Creating an Online Store with Symfony – Part 1: Documentation

This is work in progress


  1. Project Description
  2. Requirements and Technologies
  3. Modules (Frontend and Backend)
  4. Objects and Database
  5. Frontend Sections
  6. Backend Sections
  7. Graphic Design

1. Project Description

Project aims to create a full-featured ecommerce solution. Backend administration area will include classic features like managing product catalog, categories, standard and custom product attributes, managing sales, users and part of the website content, also viewing reports. Will not manage inventory (stock) at this time.
Front website should be elegant, span the entire width of the browser and emphasize quick access to product info (image, price, attributes). Will feature large images, smooth transitions and simple interactions. All information should be clearly and easily available (product list, product info, cart, user profile info, categories) through as few user actions as possible (all info on the same page, few page reloads).

Note: All code (including comments) will be written in English, the forms in the administration area will have English names, but error messages, some mockups and all designs will be translated to Romanian.

2. Requirements and Technologies

Project will use:
Database: MySQL
Server: Linux / Apache / PHP 5
Framework: symfony 1.4 with Doctrine

3. Modules

3.1 Frontend Symfony Modules

Deals with product pages. Listings for home page, category page, search results page (grid or list) and also product details page. Should include templates for:
- product list (grid)
- product details

Most likely developed on top of a plugin such as  sfGuard.
Will additionally include templates for:
- user profile (view and edit profile details, shipping and billing address, company information)
- order history
- order details page
- cart (developed as a separate module or component?)
- checkout
- wishlist
- reviews

Additional pages (Policy, Help Page, About Us, etc)

3.2 Backend Symfony Modules












4. Objects and Database

4.1 Objects

Database Table: sf_guard_user
Table Fields: id, first_name, last_name, email_address, username, algorithm, salt, password, is_active, is_super_admin, last_login, created_at, updated_at

Database Table: profiles
Table Fields: id, about

Database Table: products
Table Fields: id, title, description, description_full, code, brand_id, price, price_promo, is_active, created_at, updated_at

Database Table: images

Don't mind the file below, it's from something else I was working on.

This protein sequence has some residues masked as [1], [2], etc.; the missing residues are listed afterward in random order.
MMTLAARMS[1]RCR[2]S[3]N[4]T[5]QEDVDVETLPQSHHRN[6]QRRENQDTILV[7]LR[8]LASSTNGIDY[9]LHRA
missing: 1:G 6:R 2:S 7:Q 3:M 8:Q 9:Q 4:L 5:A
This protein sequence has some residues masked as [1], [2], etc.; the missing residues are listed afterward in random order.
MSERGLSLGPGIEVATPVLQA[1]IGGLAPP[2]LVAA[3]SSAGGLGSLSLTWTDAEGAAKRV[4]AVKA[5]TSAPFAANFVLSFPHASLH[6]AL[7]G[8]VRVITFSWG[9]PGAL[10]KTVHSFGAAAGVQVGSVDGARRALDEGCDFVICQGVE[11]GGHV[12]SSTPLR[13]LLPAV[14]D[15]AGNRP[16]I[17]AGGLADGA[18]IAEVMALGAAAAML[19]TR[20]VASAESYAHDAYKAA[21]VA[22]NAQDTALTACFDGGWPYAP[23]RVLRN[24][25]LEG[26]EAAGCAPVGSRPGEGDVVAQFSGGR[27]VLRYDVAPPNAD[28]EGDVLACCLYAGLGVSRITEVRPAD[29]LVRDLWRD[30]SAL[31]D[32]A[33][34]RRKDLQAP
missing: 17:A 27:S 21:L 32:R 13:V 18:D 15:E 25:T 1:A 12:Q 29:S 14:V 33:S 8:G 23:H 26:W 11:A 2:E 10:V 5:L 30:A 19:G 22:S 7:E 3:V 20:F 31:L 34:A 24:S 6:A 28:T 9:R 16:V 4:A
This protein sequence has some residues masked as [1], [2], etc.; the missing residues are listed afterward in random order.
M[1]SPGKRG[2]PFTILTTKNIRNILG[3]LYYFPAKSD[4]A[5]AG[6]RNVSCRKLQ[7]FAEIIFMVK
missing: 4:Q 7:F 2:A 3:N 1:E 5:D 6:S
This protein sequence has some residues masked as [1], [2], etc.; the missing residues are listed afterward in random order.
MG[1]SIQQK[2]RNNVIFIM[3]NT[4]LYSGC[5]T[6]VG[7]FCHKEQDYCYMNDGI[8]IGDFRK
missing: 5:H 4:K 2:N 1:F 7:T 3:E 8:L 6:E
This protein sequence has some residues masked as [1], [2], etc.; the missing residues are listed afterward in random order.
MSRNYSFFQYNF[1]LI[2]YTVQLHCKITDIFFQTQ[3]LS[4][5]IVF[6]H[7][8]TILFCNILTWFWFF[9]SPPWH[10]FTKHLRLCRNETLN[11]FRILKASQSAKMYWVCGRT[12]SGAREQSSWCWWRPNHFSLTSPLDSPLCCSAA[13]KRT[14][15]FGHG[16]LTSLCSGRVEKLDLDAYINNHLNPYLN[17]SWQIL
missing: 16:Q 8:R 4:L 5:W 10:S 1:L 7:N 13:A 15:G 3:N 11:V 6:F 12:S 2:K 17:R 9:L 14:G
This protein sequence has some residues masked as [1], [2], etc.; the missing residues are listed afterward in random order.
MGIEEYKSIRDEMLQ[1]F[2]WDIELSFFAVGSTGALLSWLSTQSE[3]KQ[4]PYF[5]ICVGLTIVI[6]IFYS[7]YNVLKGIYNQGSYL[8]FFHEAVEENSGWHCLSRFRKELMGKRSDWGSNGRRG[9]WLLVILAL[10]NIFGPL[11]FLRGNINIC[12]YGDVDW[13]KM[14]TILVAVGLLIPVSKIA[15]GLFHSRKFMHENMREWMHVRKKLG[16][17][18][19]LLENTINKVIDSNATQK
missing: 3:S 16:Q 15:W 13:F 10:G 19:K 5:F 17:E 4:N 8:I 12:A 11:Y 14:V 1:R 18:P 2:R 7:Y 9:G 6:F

Table fields: id, product_id, image

Database Table: categories
Table Fields:  id, title, category_id, description, image, is_active, created_at, updated_at

Database Table: product_to_category
Table Fields: product_id, category_id

Database Table: attributes
Table Fields: id, name, code, attribute_set_id, is_system, is_active, scope

Database Table: attribute_sets
Table Fields: id, name

Database Table: product_to_attribute
Table Fields: product_id, attribute_id

Database Table: brands
Table Fields: id, name, is_active

Database Table: orders
Table Fields: id, user_id, billing_address, shipping_address, amount, created_at, status

Database Table: orders_to_products
Table Fields: order_id, product_id






4.2 Database

Once I’ve created the database diagram (using MySQL Workbench), I used a plugin called Doctrine Export to generate a YAML database schema.
Changes were made in YAML in various places, such as: class names (capitalized or changed slightly), removed ‘created_at’ and ‘updated_at’ fields and replaced them with the simpler ‘Timestampable: ~’, also added ‘Sluggable’ fields where necessary. Some relationships had to be rewritten.

5. Frontend Sections

TODO: list of frontend sections (home, product list, product details, category page, search, filters, cart, wishlist, user login, user register, user profile, checkout, etc)

6. Backend Sections

6.1 Orders

6.1 a) Order list

Display fields: id, user name, order date, total price, order status

Description: lists orders made through website (completed checkouts) ordered by date. Order row links to order details (6.2 b). User name links to user details, status can be changed to: Pending, Processing, On Hold, Completed, Canceled.
List can be filtered, searched, ordered.

6.1 b) Order details

Display fields: id, user details, order date, billing address, shipping address, products list, prices, total price, order date, order status.

Description: Full details regarding order, all info should be clearly visible within the same screen.

6.2 Catalog

6.2.1 Products

6.2.1 a) Products list